AICA-Canada (International Association of Art Critics, Canada section) deplores the sale of Marc Chagall’s La tour Eiffel (1927; purchased 1956) from the permanent collection of the National Gallery of Canada (NGC). That the loss of this fine and popular work to public view (though recently, seldom displayed), would be deaccessioned simply to fund the acquisition of an early work by Jacques-Louis David (1748 –1825), Saint Jérôme entendant les trompettes du Jugement dernier is most unfortunate and contrary to Canadian Museums Association principles and guidelines. And in recent weeks the public comment and outcry has increased measurably.
See, https://aica-canada.org/aica-actions-and-projects/ on which you will find most of the links related this case, including to Canadian Arts, the Globe & Mail and Le Devoir.. The Québec Ministry of Cultural Affairs has recently been asked to recognize the David painting as Quebec National Heritage, which would make it impossible to leave Quebec, even for Ottawa, and certainly not for another country. Mr Mayer’s argument for saving the David painting from export was simply not applicable. The argument that the NGC is binging now that it would be use to establish a safety fund to purchase other national heritage art works a that may be at risk to be exported in the future does not stand either.
It is our understanding that La tour Eiffel is presently on display in Hong Kong, presumably to entice bidders for the eventual sale of the work at Christie’s (London) on May 18 2018. Strategically this action makes sense, in that Asian collectors are increasingly active in Old Master and Modern auctions and having the opportunity to view the work “in person” could well encourage increased interest from Asian collectors. Its rightness in view of statements and explanations by NGC director Marc Mayer, is more questionable. Sell one to buy another?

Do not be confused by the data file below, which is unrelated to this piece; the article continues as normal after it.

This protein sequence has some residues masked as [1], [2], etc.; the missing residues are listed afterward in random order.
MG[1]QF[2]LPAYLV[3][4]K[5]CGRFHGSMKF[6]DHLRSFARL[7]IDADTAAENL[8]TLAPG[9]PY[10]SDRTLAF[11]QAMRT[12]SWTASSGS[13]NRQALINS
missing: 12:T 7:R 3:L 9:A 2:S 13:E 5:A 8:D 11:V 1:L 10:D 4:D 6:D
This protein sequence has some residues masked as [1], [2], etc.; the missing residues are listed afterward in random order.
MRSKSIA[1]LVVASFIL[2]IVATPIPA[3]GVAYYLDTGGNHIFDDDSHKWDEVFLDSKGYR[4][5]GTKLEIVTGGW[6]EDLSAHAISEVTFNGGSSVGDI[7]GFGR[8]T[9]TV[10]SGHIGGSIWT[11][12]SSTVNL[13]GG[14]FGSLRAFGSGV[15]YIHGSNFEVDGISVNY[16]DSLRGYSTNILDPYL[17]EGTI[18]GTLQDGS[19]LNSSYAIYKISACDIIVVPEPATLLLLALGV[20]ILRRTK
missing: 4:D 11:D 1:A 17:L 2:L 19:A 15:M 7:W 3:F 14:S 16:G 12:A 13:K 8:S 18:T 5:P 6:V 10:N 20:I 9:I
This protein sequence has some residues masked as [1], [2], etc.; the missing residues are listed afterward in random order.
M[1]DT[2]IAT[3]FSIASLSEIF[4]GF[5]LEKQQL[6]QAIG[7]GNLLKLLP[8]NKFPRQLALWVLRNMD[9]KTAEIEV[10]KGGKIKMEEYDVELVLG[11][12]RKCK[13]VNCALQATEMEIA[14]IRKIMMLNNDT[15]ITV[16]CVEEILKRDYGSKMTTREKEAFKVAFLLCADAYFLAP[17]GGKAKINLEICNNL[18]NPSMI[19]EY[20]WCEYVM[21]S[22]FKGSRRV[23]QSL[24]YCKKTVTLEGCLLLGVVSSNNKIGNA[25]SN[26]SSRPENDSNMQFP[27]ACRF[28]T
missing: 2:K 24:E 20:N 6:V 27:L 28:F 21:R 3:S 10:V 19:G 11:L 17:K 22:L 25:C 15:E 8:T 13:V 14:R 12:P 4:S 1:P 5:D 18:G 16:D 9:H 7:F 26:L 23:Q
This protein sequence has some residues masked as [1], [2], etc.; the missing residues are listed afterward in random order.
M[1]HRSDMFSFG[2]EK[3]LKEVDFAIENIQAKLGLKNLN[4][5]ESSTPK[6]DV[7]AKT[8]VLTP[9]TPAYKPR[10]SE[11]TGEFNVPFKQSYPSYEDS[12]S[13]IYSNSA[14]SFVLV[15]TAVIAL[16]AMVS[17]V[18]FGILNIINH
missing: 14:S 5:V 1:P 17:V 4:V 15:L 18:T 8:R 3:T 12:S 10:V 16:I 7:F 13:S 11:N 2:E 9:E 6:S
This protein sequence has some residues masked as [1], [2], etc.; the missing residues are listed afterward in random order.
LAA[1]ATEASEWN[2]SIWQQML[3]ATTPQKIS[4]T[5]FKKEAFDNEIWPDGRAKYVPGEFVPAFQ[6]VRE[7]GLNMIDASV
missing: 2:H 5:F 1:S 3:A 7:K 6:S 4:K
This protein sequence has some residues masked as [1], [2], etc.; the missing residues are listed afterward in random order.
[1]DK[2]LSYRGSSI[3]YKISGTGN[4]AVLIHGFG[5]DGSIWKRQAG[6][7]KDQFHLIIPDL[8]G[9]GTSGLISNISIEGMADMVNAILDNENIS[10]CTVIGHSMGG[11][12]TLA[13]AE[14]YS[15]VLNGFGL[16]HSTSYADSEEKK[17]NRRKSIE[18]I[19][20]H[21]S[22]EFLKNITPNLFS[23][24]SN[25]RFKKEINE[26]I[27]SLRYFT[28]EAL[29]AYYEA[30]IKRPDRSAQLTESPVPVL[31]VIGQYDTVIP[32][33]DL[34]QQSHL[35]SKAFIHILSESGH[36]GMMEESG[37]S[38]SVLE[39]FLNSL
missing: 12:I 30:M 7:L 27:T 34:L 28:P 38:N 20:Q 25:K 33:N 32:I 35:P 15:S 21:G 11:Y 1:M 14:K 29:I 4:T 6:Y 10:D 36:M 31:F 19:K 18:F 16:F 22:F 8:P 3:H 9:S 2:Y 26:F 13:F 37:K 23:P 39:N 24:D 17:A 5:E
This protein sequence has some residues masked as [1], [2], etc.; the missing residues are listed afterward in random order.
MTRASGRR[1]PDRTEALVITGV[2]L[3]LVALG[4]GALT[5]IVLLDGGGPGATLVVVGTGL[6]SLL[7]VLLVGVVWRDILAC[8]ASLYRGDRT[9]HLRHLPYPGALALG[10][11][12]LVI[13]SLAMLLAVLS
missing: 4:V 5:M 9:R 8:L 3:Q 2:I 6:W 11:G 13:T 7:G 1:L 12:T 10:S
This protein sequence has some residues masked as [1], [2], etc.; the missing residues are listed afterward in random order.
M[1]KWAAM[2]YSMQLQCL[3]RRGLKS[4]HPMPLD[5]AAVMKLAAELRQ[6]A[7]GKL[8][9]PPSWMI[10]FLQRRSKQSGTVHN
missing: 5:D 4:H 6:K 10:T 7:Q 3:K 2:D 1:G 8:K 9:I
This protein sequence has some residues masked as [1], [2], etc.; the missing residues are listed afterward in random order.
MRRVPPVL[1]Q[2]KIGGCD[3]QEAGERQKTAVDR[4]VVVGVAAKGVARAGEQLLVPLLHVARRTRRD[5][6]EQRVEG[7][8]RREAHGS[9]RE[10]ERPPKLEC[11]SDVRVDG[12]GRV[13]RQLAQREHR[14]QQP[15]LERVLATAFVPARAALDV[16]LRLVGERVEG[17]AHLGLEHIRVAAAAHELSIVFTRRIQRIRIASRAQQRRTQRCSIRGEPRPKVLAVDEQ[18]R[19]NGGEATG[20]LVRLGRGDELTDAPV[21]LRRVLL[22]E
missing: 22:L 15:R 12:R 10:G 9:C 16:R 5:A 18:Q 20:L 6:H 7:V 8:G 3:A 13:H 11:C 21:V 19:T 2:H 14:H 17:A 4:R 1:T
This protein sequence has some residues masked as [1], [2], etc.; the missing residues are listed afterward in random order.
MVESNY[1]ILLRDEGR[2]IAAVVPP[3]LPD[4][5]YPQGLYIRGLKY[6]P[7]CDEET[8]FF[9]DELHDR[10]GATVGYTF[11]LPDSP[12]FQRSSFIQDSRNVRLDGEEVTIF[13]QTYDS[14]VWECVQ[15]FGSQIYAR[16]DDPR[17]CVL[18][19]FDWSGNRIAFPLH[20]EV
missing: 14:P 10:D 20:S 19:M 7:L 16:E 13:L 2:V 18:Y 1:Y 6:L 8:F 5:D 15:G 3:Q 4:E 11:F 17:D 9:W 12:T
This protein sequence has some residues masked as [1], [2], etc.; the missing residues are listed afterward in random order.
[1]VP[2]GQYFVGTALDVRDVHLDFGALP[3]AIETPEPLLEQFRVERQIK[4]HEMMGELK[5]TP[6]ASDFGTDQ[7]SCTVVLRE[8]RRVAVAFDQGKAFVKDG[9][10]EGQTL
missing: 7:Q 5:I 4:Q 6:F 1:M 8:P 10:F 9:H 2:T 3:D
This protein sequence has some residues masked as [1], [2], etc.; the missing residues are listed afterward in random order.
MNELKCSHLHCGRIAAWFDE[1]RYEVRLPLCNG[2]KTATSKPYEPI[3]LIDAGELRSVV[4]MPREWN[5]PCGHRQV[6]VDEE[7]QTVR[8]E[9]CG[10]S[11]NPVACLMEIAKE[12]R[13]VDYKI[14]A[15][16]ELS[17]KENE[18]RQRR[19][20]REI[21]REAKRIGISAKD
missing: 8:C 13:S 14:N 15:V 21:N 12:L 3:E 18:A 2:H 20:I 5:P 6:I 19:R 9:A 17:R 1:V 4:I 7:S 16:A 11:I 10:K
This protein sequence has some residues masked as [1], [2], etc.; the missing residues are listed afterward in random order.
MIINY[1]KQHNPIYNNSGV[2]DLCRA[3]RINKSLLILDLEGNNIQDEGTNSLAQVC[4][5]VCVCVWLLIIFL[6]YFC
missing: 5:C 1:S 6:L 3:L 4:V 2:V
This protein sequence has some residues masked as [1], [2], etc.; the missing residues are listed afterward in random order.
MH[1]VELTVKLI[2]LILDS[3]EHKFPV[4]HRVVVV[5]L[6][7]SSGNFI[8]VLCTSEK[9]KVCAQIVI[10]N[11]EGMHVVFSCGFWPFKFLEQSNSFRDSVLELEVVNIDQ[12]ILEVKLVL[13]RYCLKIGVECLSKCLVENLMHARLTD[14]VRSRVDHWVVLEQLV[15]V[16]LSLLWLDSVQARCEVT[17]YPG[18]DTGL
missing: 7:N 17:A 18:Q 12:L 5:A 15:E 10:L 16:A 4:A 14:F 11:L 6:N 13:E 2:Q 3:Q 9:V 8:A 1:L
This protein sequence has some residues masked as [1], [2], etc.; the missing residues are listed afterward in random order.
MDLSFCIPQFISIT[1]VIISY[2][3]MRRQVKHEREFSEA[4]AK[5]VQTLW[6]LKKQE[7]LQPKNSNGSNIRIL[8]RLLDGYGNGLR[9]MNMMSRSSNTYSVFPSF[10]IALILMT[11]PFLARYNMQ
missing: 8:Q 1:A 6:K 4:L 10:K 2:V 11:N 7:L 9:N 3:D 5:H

We support the knowledge and expertise of NGC curators, advisors and Board members enabling them to evaluate the museum holdings and to add judiciously to the collection as opportunities arise. We accept that the David painting fills in a perceived gap in the NGC Permanent Collection, but we question the necessity of selling the Chagall when, in fact, other options have arisen (and been dismissed) including joint museum ownership of the work or further long-term loans for particular installations, such as the Caravaggisti exhibiton some years ago in Ottawa.
We especially decry Marc Mayer’s seeming subterfuge, denial and delay, and his apparent single-handed approach in making these decisions. There has been no transparency in the NGC agenda, and public trust in their decisions must be seriously undermined. To halt the sale of La tour Eiffel and withdraw it from auction in May, would cost about $1 million CDN. The David painting may not be available for Ottawa purchase. Then what? Given recent international auction prices the Chagall may fetch far more than the anticipated $8 million, despite Mr Mayer’s dismissal of the painting as of little interest. We object in the strongest terms to a continuation of such National Gallery hauteur and lack of concern for the long term; tastes change with time and losing the Chagall will undoubtedly be much regretted in the future.
AICA-Canada , undersigned by Ninon Gauthier, Departing Presidente, Virgil Hammock, Interim President and Presient Emeritus, Ken Carpenter, Presitent Emeritus, Normand Biron. President Emeritus, Peggy Gale, Vice-president, Earl Miller, Secretary and Treasurer and Nina Csegledy and JeffRey Spalding, members of the board with Edouard Lachapelle and Serge G. Morin, members .